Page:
Flipping The Script

March 19, 2020
Martha Carlson
Martha Carlson
Martha Carlson

Martha lives in Illinois and was diagnosed with metastatic breast cancer in January 2015. She has a husband and three children, ranging in age from 12 to 18, a dog and a lizard.

A friend's call to list all the good things people without cancer have done for those with cancer brings an unexpected rush of hope and happiness.

There's an online bingo card for people with cancer that makes me laugh every time I see it. I read over each square and consider the friends, family and random strangers on the street who've offered unhelpful advice, "ghosted" me or just made statements that hurt me while making themselves feel better. The truth is that, except on rare occasions, I'm used to receiving pity stares, being told I should go vegan, or fast, or exercise more, or cut out wine, and sugar, and on and on.

Most of the time I inwardly roll my eyes. Once in a while, I point out why what they're saying or doing is just not right or kind.

It's easy to get stuck on all the things people do wrong when they're confronted by someone with cancer. In the midst of my thinking about this bingo card, which has again been making the rounds on Twitter, a social media friend popped in with a "Let's turn this around!" and asked for people who'd experienced cancer, regardless of stage or type, to tell her all the good things people-without-cancer had done.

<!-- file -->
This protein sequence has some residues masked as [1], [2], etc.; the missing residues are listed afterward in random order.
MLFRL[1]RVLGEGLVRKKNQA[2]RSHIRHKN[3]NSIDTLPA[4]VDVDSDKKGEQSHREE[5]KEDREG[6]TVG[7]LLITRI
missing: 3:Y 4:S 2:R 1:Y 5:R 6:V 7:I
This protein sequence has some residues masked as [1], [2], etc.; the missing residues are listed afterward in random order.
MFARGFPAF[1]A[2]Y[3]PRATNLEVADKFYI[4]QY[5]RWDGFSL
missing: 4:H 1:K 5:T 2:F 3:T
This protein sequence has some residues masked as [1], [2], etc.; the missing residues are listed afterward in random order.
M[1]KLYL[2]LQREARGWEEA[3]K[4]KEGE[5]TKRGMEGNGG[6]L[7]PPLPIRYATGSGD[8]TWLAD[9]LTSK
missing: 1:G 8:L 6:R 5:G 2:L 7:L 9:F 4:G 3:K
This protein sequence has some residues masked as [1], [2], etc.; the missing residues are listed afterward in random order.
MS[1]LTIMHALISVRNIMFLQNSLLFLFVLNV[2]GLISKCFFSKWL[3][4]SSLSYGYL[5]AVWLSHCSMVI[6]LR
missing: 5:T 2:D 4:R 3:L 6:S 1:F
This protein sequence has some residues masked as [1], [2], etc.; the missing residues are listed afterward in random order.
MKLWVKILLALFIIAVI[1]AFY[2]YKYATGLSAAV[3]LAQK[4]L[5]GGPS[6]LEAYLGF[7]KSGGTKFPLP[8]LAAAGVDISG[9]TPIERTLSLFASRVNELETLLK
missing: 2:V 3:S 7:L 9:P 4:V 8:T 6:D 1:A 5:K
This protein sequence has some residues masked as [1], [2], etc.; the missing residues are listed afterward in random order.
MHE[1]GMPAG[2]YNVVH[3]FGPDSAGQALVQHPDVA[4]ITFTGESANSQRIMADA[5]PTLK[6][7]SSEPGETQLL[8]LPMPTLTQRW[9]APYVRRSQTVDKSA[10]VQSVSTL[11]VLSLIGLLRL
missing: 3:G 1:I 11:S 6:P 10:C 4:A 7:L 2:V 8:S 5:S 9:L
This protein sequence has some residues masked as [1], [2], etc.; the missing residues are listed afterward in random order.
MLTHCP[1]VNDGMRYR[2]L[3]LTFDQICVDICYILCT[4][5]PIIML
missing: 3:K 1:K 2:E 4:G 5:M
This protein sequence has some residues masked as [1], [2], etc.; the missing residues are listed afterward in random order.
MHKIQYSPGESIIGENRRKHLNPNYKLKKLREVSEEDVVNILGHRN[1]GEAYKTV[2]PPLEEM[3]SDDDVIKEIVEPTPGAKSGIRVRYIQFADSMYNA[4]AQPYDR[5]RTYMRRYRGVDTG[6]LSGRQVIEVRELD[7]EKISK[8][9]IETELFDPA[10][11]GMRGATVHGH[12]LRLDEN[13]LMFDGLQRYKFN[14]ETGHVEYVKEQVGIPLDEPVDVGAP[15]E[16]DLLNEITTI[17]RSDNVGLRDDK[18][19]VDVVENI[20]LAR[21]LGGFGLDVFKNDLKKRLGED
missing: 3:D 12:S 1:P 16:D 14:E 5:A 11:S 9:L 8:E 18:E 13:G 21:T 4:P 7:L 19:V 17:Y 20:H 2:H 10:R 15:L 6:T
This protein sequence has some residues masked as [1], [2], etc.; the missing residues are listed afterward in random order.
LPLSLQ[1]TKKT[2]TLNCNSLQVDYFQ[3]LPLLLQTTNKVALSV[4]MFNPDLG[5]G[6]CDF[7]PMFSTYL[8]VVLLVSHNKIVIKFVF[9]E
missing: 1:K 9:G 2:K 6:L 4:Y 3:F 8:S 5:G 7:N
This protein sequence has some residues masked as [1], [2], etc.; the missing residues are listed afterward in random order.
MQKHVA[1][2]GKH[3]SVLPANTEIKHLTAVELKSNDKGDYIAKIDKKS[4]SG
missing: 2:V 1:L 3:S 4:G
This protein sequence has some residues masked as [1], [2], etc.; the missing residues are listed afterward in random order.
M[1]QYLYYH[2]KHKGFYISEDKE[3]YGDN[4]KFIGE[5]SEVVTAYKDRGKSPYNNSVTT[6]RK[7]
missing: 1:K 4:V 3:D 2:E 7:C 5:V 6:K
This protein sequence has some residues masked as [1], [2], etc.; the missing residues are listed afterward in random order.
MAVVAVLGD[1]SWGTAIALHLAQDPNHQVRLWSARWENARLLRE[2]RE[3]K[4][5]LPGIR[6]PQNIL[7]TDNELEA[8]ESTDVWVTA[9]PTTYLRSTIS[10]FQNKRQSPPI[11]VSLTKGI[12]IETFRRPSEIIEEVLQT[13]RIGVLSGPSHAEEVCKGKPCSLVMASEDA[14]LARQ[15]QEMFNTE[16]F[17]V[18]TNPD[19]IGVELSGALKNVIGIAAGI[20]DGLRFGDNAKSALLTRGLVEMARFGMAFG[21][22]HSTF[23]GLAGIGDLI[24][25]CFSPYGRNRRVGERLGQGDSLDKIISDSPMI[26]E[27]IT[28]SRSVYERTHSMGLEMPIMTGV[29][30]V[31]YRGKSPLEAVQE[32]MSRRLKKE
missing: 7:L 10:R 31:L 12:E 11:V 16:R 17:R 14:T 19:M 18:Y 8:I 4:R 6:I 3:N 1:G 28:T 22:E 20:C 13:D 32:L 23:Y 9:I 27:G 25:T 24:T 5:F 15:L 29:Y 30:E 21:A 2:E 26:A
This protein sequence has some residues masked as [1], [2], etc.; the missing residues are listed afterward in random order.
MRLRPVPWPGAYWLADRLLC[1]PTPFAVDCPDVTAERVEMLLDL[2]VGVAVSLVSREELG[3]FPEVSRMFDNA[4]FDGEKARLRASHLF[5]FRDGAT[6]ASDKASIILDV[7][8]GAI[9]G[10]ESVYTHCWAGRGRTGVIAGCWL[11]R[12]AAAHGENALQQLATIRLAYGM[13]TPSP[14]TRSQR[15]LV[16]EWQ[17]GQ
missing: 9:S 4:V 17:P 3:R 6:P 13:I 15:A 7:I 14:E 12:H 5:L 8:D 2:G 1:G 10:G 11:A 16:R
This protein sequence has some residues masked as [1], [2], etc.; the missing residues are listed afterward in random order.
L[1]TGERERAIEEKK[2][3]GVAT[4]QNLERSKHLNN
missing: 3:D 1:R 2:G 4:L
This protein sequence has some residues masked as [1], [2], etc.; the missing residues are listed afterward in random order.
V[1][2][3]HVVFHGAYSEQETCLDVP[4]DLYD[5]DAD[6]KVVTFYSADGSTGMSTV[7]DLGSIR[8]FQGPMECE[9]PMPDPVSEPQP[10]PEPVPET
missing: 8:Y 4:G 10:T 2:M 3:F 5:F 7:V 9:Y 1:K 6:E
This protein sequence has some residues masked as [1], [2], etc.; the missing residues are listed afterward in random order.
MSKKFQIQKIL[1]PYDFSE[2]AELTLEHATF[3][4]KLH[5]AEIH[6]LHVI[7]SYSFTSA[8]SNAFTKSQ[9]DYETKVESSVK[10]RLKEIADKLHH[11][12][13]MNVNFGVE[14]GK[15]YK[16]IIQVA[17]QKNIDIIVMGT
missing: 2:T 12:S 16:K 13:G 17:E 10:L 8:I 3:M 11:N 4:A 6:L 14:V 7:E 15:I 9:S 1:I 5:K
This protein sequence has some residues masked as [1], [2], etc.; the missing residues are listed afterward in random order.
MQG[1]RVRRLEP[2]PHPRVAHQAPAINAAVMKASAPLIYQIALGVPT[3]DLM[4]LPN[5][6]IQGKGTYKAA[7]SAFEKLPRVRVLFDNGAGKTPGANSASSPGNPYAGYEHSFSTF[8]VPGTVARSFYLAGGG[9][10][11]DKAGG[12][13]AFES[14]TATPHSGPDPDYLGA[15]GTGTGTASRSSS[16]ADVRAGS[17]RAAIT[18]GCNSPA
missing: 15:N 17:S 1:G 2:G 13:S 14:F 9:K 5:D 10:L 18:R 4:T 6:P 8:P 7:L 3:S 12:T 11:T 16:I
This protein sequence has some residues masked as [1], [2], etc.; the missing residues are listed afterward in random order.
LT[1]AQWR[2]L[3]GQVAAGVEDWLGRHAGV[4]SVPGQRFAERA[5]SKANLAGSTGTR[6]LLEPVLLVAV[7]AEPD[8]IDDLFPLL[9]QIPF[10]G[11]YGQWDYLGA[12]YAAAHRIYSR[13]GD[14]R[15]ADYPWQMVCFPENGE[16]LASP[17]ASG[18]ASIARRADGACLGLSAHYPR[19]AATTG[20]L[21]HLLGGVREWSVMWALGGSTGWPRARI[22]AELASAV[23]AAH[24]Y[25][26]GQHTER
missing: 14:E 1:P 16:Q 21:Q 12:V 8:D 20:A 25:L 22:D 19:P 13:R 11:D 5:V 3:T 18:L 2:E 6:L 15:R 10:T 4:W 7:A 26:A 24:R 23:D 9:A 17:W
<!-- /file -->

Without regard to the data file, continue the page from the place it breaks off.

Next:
I responded right away with a somewhat lengthy list that included transportation, kid watching, dinners delivered, dates and plans made that suited my mood and energy. I had, and have, many friends, acquaintances and family who acted with unexpected kindness countless times during the toughest period of my life. There were those who were practical - dinners and transportation - and those whose gifts were more psychological like a vase of garden flowers or an hour of listening.

All of it mattered.

All of it gave me hope.

I'm grateful that my friend on Twitter received so many replies. Living with cancer and its ongoing aftereffects can be hard and because of that, there are times when it is the easiest thing in the world to believe no one can understand.

"Turning it around" was already on my mind because my mom, who had breast cancer nearly two decades ago, recently had to wait for test results that put the idea of "scanxiety" into sharp focus for her. She told me her thought was, "This is what Martha has to go through all of the time." It is what I go through, and honestly, scanxiety is awful for me — almost every single time because of the lack of control and the unknown. But when she made that comment, I immediately thought about all the ways I've learned to live with this anxiety and to accept that my life is "now" regardless of what test results say.

I'm not pushing rose-colored glasses or false positivity because cancer is awful and there's no getting around that. Yet it is okay to make the best of the life you have; it is okay to know that your friends haven't been perfect but most of them have done their best. This is what I want anyone to think of me, and I want to hold onto the grace to remember that.


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